Boy, it’s hard to take a stand when you really don’t want to pay the cost of taking a stand.

Earlier in the year, I heard about a potential boycott of the Winter Olympics in Beijing. The call to boycott the games began with the US and the UK, Canada, Australia, Lithuania and Kosovo have joined them.

The reason for the boycott? Officially, we are told it’s in protest over China’s ongoing genocide and crimes against humanity in Xinjiang and other human rights abuses.  It’s actually proven itself to just being political posturing.

Did you know in 1976, more than thirty countries boycotted the Games hosted in Montreal? I had forgotten about that. (that was a tangent)

So, imagine my surprise when I started hearing about the selection of Canada’s Olympic teams for these games.  It was then I discovered the boycott was a diplomatic boycott.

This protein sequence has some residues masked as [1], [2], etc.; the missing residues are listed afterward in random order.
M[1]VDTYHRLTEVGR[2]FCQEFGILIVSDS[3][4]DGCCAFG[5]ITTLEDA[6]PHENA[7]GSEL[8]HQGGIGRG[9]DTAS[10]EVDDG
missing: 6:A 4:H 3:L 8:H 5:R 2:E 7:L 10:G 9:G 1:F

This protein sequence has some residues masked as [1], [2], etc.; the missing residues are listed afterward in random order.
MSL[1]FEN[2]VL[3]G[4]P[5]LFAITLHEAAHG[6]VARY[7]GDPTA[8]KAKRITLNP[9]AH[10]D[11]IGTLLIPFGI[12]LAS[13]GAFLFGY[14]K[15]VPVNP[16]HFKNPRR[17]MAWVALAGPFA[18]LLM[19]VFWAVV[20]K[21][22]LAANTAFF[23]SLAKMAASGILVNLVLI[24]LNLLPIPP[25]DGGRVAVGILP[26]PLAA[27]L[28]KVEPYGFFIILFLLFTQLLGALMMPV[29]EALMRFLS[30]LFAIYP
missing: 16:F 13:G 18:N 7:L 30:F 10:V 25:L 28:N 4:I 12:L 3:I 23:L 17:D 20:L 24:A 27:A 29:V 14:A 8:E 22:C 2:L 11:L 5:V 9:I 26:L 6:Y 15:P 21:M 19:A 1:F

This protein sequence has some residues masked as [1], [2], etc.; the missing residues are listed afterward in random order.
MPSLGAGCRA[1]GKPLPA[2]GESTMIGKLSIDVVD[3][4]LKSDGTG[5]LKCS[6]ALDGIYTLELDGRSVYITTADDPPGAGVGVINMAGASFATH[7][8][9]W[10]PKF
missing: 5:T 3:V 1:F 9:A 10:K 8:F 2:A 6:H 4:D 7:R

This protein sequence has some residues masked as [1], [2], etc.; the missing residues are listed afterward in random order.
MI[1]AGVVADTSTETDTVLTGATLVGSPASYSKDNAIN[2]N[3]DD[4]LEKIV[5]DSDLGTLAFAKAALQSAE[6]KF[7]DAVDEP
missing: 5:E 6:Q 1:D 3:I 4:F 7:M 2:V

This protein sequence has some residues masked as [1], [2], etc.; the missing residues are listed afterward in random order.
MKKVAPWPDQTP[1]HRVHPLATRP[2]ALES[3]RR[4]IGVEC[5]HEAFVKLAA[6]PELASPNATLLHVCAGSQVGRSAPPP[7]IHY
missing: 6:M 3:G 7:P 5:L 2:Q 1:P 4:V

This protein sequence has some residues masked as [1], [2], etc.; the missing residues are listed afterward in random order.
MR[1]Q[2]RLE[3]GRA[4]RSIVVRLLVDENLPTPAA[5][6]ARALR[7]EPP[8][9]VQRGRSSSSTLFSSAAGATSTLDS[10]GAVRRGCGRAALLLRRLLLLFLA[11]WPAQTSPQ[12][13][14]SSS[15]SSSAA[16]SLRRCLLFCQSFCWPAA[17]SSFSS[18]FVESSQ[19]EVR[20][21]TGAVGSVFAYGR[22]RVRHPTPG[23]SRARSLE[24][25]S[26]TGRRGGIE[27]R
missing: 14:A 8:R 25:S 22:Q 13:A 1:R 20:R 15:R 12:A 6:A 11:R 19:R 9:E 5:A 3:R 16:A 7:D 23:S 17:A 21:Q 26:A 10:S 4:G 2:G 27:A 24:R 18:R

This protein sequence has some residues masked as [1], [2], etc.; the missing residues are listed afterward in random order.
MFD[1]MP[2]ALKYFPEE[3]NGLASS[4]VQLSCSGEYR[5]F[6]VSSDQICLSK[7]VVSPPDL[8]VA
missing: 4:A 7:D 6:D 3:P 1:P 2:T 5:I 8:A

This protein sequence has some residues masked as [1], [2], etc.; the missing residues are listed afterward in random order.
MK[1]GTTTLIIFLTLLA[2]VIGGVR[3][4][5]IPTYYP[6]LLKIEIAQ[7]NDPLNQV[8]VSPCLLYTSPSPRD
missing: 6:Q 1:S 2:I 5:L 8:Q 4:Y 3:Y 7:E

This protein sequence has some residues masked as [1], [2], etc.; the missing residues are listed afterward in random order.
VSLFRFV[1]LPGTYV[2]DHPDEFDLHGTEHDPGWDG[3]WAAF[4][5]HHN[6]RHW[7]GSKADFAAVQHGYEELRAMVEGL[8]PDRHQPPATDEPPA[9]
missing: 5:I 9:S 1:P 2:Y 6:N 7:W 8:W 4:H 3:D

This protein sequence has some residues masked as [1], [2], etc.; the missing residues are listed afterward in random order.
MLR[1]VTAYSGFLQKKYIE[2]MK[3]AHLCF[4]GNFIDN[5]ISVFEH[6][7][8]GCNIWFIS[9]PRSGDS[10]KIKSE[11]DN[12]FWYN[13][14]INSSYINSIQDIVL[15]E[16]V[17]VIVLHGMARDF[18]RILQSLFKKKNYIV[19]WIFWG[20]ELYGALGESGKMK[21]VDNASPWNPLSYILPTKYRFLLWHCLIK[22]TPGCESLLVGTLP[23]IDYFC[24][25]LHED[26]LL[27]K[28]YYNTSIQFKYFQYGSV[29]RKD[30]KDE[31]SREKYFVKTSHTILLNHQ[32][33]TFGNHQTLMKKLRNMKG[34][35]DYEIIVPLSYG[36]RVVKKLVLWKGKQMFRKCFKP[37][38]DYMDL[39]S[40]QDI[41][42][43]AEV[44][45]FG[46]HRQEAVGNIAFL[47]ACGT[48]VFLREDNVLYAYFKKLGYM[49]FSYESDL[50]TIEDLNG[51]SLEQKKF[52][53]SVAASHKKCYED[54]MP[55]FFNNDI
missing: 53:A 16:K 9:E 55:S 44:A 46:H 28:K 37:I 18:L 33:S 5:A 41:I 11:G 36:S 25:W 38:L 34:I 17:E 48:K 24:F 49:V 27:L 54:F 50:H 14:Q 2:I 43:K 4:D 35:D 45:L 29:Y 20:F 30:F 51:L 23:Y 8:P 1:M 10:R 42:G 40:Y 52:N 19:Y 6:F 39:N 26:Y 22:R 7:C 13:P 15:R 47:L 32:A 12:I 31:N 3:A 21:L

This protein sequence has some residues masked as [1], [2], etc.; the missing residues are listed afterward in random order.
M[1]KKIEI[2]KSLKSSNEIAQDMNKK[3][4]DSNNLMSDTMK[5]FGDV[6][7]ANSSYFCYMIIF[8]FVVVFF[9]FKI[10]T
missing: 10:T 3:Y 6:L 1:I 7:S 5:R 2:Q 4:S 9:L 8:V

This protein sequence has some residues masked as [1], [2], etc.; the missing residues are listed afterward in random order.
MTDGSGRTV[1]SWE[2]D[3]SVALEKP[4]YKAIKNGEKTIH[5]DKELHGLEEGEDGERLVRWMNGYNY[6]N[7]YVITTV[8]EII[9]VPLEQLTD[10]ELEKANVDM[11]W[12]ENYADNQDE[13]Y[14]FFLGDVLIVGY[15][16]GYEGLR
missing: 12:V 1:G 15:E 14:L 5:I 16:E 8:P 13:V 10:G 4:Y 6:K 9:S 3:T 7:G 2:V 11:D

The six countries sternly told China, “If you don’t behave, we won’t send our politicians to attend during this global pandemic.” Wow, that must have had them shaking in their boots.

There will be times when we will need to take a stand, but in order for that stand to mean anything, it will have to involve a cost to both parties.

Have a great week and remember: To see what is really possible, you will have to attempt the impossible.

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